Supply & Demand

Supply: Although production was up 2% in Jan (ACC), 5% above the 2016 average, domestic demand overtook production to reduce calculated inventories by 7%.

Demand: Export demand fell 10%, but domestic demand soared 27% (ACC), 8% above the 2016 average on restocking and pre-buying of inventories ahead of the Feb increase nomination.

Feedstocks

Chlorine: Demand has improved for both chlorine and downstream PVC. Supplies have been deemed tight. The combination of weaker supplies and stronger demand pushed chlorine prices ~$35/st higher from last week.

Ethylene: Spot ethylene declined this week as maintenance projects are concluding and polyethylene demand and production rates were lower than expected in Jan.

RTi PVC Outlook and Suggested Action Strategies

30 Days: A more tightly balanced market will see implementation $0.03-0.04/lb of the Feb nomination; suggesting a strategy of stocking even at higher Feb prices as a hedge to get through the next 30-60 days before we work our way to a flat market, which could come as soon as Mar, dependent on improving supplies. 60/90 Days: Increasing ethylene & PVC supplies through this period, as maintenance is concluded, will lower price pressure on PVC as supply improves to meet demand for the construction season. Expect efforts to implement the remains of the Feb/Mar nomination in Q2 if demand (export/construction) outstrips supply recovery from outages.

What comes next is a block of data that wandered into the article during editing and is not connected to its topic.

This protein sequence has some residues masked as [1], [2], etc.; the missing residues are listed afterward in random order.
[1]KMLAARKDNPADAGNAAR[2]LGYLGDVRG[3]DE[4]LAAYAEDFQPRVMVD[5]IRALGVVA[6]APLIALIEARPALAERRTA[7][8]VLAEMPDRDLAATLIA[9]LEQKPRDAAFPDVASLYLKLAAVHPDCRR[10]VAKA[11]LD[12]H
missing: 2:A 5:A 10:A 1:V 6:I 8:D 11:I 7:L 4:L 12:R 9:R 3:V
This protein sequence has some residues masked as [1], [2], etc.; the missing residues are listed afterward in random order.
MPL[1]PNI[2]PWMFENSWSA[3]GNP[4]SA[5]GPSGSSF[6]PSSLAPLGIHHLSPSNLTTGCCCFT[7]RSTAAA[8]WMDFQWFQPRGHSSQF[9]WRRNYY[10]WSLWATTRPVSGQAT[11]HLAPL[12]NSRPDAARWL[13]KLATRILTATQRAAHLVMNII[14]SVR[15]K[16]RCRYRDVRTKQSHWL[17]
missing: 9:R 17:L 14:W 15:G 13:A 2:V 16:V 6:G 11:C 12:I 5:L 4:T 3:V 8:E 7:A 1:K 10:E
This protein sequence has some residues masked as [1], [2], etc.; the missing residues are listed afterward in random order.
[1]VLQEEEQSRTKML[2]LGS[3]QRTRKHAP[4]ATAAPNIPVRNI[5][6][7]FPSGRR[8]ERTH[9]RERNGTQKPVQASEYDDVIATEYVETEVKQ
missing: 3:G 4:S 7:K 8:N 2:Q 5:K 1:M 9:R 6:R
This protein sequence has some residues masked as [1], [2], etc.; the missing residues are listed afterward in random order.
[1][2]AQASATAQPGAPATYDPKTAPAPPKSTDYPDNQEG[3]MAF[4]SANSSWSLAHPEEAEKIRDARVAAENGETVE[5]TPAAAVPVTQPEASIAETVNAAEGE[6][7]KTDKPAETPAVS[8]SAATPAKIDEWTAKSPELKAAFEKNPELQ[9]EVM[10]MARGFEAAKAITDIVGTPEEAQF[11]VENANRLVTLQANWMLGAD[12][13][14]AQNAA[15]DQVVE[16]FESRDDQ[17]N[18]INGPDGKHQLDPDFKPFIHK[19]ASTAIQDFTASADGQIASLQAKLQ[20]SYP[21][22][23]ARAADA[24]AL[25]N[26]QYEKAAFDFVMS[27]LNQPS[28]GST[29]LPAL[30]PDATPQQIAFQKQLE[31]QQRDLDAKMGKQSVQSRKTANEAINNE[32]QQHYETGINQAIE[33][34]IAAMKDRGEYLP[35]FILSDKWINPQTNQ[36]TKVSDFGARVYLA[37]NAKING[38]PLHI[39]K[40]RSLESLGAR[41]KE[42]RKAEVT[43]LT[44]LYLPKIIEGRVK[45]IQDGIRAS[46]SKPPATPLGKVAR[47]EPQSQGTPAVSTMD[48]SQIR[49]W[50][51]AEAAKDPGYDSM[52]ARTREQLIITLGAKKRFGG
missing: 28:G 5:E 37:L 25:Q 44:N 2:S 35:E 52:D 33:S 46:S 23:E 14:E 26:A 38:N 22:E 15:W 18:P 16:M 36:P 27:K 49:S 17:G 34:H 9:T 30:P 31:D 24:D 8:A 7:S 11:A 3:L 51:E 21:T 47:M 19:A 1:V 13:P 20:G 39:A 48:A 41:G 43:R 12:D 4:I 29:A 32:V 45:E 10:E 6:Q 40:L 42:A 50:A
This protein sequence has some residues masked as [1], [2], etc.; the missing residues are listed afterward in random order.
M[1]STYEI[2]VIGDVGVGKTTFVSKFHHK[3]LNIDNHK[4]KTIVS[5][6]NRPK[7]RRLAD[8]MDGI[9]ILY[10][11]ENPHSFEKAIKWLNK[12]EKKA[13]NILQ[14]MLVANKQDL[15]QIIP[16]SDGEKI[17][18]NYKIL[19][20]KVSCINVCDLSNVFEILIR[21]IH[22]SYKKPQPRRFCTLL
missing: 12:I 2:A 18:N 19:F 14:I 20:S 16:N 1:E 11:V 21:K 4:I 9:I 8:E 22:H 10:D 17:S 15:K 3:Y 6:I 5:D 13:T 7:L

The domestic spot PET price climb has halted after absorbing most of the impact of rising raw material costs from the past few months.

Market Overview

Feb PET contracts are expected to rise $0.02-0.03/lb from Jan. The $0.03/lb increase nomination is still at play. Formula raw material costs show a $0.01-0.02/lb increase based on Feb feedstock contract estimations.

Market participants in Latin America are paying a lot of attention to the Alpek/PQS transaction (which is still on hold), as well as potential new tax laws that if implemented, could influence trade activity between the US and Mexico.